I usually like to have one of those page-a-day calendars on my desk at work. Otherwise, I have no concept of the day. Plus, I like a little bit of levity during what can otherwise be a hectic environment.
Normally, I'll choose one that is sports themed, but I've also gotten silly ones in the past. Jeff Foxworthy and his dime-a-dozen rednecksims come to mind.
Anyway, the calendar I invested in this year features a baseball quiz or factoid or quote each day. It also informs you of any notable baseball birthdays, too. Heck, the calendar itself is even shaped like a baseball.
Why do I bring any of this up? Well, today's quote made me chuckle for sure, but it also taught me something kind of obscure about a certain Hall of Famer.
"When I started to throw the ball back to the pitcher harder than he was throwing it to me, we changed positions."
This quote is attributed to Bert Blyleven, and is in reference to his reason for choosing to be a pitcher rather than a catcher.
Which is all very strange, considering his Wikipedia entry states that the Dutchman was a big Koufax fan as a boy. And he apparently took to pitching at a very young age, when his father built him a makeshift mound in the backyard of their home.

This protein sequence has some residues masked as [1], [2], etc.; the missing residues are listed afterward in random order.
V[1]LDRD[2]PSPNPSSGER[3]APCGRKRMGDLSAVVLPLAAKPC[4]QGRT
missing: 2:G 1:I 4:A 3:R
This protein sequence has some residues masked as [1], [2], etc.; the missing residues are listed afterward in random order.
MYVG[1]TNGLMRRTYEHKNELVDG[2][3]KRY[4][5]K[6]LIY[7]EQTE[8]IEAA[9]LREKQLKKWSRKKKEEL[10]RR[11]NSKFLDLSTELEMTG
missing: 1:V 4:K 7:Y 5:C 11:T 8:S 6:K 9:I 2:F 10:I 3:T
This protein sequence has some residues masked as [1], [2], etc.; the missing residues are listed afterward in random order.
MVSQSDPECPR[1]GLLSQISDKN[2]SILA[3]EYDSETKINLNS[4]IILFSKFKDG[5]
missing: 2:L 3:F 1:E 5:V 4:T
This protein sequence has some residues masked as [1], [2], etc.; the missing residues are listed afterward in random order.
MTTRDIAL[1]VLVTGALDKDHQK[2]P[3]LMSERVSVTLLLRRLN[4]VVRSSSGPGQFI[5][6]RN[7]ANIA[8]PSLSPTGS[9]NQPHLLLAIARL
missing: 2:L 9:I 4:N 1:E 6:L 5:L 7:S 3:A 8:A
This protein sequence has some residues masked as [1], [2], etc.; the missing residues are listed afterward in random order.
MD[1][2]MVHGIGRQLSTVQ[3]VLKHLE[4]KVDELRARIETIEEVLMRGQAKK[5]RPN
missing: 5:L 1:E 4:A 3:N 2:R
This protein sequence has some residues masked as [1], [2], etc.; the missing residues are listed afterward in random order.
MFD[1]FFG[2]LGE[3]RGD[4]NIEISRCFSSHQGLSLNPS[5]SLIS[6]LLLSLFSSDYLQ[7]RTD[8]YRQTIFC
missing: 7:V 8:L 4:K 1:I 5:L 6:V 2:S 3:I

So, I'm not sure at what point Blyleven might have been considering a catching gig, or how long that fancy may have even lasted.
Regardless, it's still a funny quote. And if it is fabricated or wrongly attributed, wouldn't that be just like baseball? After all, there are countless anecdotes and characters throughout baseball's annals that carry an almost mythical aura about them. Sometimes too absurd or too extraordinary to be believed.
I think that's why we love the game so much. It's the ultimate reality program, usually rife with drama. But it still maintains a level of whimsy that captivates us all summer long, year after year.
Baseball can be a serious matter, but it can also be goofy. For every Tony La Russa there is a Casey Stengel. For every Derek Jeter there is a Marv Throneberry. If it were lopsided in either direction, would we still cherish the game as we do?
Just a few random thoughts about a random quote from the calendar on my desk...
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